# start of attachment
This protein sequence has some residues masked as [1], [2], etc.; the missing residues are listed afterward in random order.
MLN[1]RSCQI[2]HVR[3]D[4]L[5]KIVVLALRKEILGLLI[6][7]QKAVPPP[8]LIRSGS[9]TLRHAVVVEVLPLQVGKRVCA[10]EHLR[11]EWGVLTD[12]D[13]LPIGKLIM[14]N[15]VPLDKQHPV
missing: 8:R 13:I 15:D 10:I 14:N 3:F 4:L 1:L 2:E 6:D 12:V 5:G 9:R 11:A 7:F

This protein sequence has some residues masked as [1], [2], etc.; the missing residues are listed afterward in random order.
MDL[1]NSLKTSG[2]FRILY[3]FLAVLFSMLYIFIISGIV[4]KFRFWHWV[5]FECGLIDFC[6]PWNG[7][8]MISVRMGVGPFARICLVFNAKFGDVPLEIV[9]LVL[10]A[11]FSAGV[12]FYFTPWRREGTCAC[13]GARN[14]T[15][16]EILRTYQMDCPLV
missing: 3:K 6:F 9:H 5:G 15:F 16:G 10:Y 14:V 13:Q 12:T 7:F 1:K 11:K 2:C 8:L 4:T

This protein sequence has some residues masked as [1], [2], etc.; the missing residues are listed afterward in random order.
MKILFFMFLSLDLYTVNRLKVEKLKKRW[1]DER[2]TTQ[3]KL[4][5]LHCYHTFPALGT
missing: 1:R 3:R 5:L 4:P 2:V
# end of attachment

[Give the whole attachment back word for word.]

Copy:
This protein sequence has some residues masked as [1], [2], etc.; the missing residues are listed afterward in random order.
MLN[1]RSCQI[2]HVR[3]D[4]L[5]KIVVLALRKEILGLLI[6][7]QKAVPPP[8]LIRSGS[9]TLRHAVVVEVLPLQVGKRVCA[10]EHLR[11]EWGVLTD[12]D[13]LPIGKLIM[14]N[15]VPLDKQHPV
missing: 8:R 13:I 15:D 10:I 14:N 3:F 4:L 1:L 2:E 6:D 12:V 5:G 9:R 11:A 7:F

This protein sequence has some residues masked as [1], [2], etc.; the missing residues are listed afterward in random order.
MDL[1]NSLKTSG[2]FRILY[3]FLAVLFSMLYIFIISGIV[4]KFRFWHWV[5]FECGLIDFC[6]PWNG[7][8]MISVRMGVGPFARICLVFNAKFGDVPLEIV[9]LVL[10]A[11]FSAGV[12]FYFTPWRREGTCAC[13]GARN[14]T[15][16]EILRTYQMDCPLV
missing: 3:K 6:F 9:H 5:G 15:F 16:G 10:Y 14:V 13:Q 12:T 7:F 1:K 11:K 2:C 8:L 4:T

This protein sequence has some residues masked as [1], [2], etc.; the missing residues are listed afterward in random order.
MKILFFMFLSLDLYTVNRLKVEKLKKRW[1]DER[2]TTQ[3]KL[4][5]LHCYHTFPALGT
missing: 1:R 3:R 5:L 4:P 2:V